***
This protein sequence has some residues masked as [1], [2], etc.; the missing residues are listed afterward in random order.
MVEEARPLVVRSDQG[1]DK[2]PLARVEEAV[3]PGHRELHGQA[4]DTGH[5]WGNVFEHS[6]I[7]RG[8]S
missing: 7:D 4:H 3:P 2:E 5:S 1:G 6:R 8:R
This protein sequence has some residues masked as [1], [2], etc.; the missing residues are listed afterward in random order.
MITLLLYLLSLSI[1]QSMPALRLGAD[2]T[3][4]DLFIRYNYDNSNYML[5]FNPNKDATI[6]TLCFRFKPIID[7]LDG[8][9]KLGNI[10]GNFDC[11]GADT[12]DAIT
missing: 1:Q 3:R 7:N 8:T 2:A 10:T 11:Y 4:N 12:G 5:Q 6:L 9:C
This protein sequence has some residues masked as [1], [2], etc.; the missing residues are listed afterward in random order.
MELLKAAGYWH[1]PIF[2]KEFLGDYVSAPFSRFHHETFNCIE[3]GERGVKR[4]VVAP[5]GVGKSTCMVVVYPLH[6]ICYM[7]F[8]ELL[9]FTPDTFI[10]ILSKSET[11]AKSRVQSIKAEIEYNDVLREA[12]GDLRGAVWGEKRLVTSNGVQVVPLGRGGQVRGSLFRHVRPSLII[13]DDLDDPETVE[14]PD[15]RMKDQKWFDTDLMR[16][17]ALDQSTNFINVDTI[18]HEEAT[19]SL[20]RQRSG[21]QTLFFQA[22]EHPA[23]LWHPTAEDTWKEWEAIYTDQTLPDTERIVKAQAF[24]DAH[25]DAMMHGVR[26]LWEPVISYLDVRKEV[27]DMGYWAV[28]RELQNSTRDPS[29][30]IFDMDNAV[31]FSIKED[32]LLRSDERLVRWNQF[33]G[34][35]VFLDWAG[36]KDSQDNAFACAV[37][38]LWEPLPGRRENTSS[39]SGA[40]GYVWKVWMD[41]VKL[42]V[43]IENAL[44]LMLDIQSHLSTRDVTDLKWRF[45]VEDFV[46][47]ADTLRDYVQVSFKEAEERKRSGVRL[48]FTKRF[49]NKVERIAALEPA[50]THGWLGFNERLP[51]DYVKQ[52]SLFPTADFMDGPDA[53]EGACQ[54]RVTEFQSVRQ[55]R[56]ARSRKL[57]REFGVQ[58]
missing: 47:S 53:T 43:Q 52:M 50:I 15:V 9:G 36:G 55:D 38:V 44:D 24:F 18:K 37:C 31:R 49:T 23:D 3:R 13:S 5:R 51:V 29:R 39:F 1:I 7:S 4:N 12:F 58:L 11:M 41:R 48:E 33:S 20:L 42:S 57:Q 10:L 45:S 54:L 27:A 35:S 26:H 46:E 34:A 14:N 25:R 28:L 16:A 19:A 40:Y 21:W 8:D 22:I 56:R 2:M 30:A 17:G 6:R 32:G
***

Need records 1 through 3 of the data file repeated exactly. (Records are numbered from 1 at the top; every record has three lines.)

This protein sequence has some residues masked as [1], [2], etc.; the missing residues are listed afterward in random order.
MVEEARPLVVRSDQG[1]DK[2]PLARVEEAV[3]PGHRELHGQA[4]DTGH[5]WGNVFEHS[6]I[7]RG[8]S
missing: 7:D 4:H 3:P 2:E 5:S 1:G 6:R 8:R
This protein sequence has some residues masked as [1], [2], etc.; the missing residues are listed afterward in random order.
MITLLLYLLSLSI[1]QSMPALRLGAD[2]T[3][4]DLFIRYNYDNSNYML[5]FNPNKDATI[6]TLCFRFKPIID[7]LDG[8][9]KLGNI[10]GNFDC[11]GADT[12]DAIT
missing: 1:Q 3:R 7:N 8:T 2:A 10:T 11:Y 4:N 12:G 5:Q 6:L 9:C
This protein sequence has some residues masked as [1], [2], etc.; the missing residues are listed afterward in random order.
MELLKAAGYWH[1]PIF[2]KEFLGDYVSAPFSRFHHETFNCIE[3]GERGVKR[4]VVAP[5]GVGKSTCMVVVYPLH[6]ICYM[7]F[8]ELL[9]FTPDTFI[10]ILSKSET[11]AKSRVQSIKAEIEYNDVLREA[12]GDLRGAVWGEKRLVTSNGVQVVPLGRGGQVRGSLFRHVRPSLII[13]DDLDDPETVE[14]PD[15]RMKDQKWFDTDLMR[16][17]ALDQSTNFINVDTI[18]HEEAT[19]SL[20]RQRSG[21]QTLFFQA[22]EHPA[23]LWHPTAEDTWKEWEAIYTDQTLPDTERIVKAQAF[24]DAH[25]DAMMHGVR[26]LWEPVISYLDVRKEV[27]DMGYWAV[28]RELQNSTRDPS[29][30]IFDMDNAV[31]FSIKED[32]LLRSDERLVRWNQF[33]G[34][35]VFLDWAG[36]KDSQDNAFACAV[37][38]LWEPLPGRRENTSS[39]SGA[40]GYVWKVWMD[41]VKL[42]V[43]IENAL[44]LMLDIQSHLSTRDVTDLKWRF[45]VEDFV[46][47]ADTLRDYVQVSFKEAEERKRSGVRL[48]FTKRF[49]NKVERIAALEPA[50]THGWLGFNERLP[51]DYVKQ[52]SLFPTADFMDGPDA[53]EGACQ[54]RVTEFQSVRQ[55]R[56]ARSRKL[57]REFGVQ[58]
missing: 47:S 53:T 43:Q 52:M 50:I 15:V 9:G 36:G 55:D 38:V 44:D 24:F 18:K 37:C 31:R 49:T 23:D 3:R 13:S 5:R 51:V 29:R 39:F 1:I 7:S 4:N 12:F 58:L 11:M 41:R 48:E 33:S 20:L 42:S 57:Q 10:L 45:S 54:L 27:A 35:S 26:H 46:E 34:A 14:N 25:R 28:L 16:A 19:A 40:Y 21:W 8:D 22:I 56:R 2:M 30:A 17:G 6:R 32:G